Concern about the availability of extremely important injectable drugs is growing across Canada. Previously, the reason behind our increasing number of shortages was a mystery. The reason for this shortage is however, quite clear. Sandoz Canada, a major producer of injectable antibiotics, pain medication and anti-cancer drugs, had to shut down its plant in Quebec after receiving and ignoring warning letters from the Food and Drug Administration. The warnings began early in 2011 when it was found that Sandoz was violating the Current Good Manufacturing Practice regulations.
(To view a copy of one of these letters visit: http://www.fda.gov/ICECI/EnforcementActions/WarningLetters/ucm281843.htm ).
The plant was responsible for producing 90% of Canada’s injectable drugs. Without the production from this plant, other companies are trying to increase their production to ward of supply issues. However, they are fighting from behind as no one expected this major injectables producer to shut down. This brings about the question, if there was any threat that this plant may be shut down why were other companies that could solve distribution shortages not notified before it was too late? The government is taking heat over this issue and is trying to find a solution to prevent this problem in the future, for now it is too late.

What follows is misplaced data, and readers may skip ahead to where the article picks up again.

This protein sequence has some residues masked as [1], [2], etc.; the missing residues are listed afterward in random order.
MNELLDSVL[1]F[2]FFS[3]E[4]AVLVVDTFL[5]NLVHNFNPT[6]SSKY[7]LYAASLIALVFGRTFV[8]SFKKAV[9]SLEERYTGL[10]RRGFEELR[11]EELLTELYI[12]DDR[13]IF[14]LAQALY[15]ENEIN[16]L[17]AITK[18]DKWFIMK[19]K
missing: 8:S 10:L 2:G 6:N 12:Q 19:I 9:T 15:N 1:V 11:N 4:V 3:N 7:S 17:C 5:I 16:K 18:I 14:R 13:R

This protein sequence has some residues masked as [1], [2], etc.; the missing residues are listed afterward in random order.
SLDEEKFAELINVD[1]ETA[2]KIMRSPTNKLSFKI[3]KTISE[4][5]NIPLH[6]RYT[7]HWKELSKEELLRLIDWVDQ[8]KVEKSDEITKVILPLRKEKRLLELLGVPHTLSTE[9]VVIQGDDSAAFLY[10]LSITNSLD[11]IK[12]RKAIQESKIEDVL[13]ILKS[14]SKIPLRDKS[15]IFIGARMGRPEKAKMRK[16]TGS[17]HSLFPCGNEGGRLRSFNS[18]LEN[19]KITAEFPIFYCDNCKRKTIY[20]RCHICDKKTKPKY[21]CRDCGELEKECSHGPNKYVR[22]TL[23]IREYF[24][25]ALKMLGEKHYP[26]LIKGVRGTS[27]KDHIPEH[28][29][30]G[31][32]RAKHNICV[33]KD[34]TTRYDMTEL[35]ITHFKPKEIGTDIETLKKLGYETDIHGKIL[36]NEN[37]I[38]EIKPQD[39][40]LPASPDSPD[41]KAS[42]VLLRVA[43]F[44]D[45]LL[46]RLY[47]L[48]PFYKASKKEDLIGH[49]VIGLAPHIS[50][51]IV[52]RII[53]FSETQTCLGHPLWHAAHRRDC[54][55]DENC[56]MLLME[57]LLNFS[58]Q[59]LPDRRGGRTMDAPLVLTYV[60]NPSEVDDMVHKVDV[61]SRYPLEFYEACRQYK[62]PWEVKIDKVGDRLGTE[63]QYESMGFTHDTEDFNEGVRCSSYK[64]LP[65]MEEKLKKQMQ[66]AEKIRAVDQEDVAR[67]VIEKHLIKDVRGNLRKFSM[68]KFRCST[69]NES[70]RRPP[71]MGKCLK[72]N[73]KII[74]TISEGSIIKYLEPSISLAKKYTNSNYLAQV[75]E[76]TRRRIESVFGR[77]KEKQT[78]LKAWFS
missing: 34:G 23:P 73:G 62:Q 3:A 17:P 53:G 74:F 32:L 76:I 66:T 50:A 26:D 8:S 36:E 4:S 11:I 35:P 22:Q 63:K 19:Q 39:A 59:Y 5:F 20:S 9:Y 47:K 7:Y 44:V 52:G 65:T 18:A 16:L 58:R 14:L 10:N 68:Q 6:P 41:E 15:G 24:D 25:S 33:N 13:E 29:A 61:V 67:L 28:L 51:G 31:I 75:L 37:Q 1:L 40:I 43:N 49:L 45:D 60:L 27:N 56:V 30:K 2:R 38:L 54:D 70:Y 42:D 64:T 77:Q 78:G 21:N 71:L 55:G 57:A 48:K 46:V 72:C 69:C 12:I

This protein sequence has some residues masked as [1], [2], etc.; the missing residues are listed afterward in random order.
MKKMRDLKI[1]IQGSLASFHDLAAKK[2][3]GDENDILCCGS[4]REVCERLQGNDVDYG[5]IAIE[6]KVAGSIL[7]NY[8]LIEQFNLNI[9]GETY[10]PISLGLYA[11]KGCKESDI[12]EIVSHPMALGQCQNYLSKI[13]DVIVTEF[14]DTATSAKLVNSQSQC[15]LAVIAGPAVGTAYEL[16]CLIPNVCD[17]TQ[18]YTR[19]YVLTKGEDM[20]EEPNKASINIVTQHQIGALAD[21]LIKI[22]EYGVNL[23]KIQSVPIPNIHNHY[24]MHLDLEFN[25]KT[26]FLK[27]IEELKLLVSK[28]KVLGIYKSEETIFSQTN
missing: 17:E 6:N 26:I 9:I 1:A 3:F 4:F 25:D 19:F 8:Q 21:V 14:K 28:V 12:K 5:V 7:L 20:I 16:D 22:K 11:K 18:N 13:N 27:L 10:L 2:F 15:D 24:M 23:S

The Sandoz plant is stated to be up and running in the near future, what this means no one knows, but in the meantime obtaining required injectable medications maybe difficult if not impossible. These medications are a necessity for treating serious infections, pain, cancer treatment and drugs used during surgeries or as post-surgical care. In an effort to conserve these medications, some hospitals are choosing to postpone elective surgeries, saving these drugs for emergencies and serious cases. Until now the shortage has been every dosage form except those drugs intended for intravenous use. That has meant everything from antibiotics, pain medications, drugs for diabetes, for the control of high blood pressure, asthma, hypothyroidism and more. It doesn’t seem to have any rhyme or reason as it includes all dosage forms including tablets, capsules, liquids, suppositories, topical creams and ointments – the list is long an varied.
At Stafford Pharmacy, we have managed to stay just slightly ahead of these growing shortages as we source the necessary antibiotic medications required for our patients, in particular those on home parenteral therapy. The Sandoz plant shutdown has added some additional challenges, necessitating that our technicians spend a growing amount every day securing adequate quantities of antibiotics for intravenous use. We currently focus on the needs of one patient at a time as each day becomes a new adventure in drug procurement. Although we are staying just ahead of the demand this may very well change if these shortages continue to grow. For now all we can do is hope that the situation does not get any worse and that companies like Sandoz correct whatever problems they have been experiencing at that manufacturing level.
We’ll keep you posted in the coming weeks and months of any developments or changes. Better or worse, we will be certain to share with you the industry updates as all of us here agree that a permanent solution to the industry troubles will be found, but it appears that it may yet get worse before it gets better.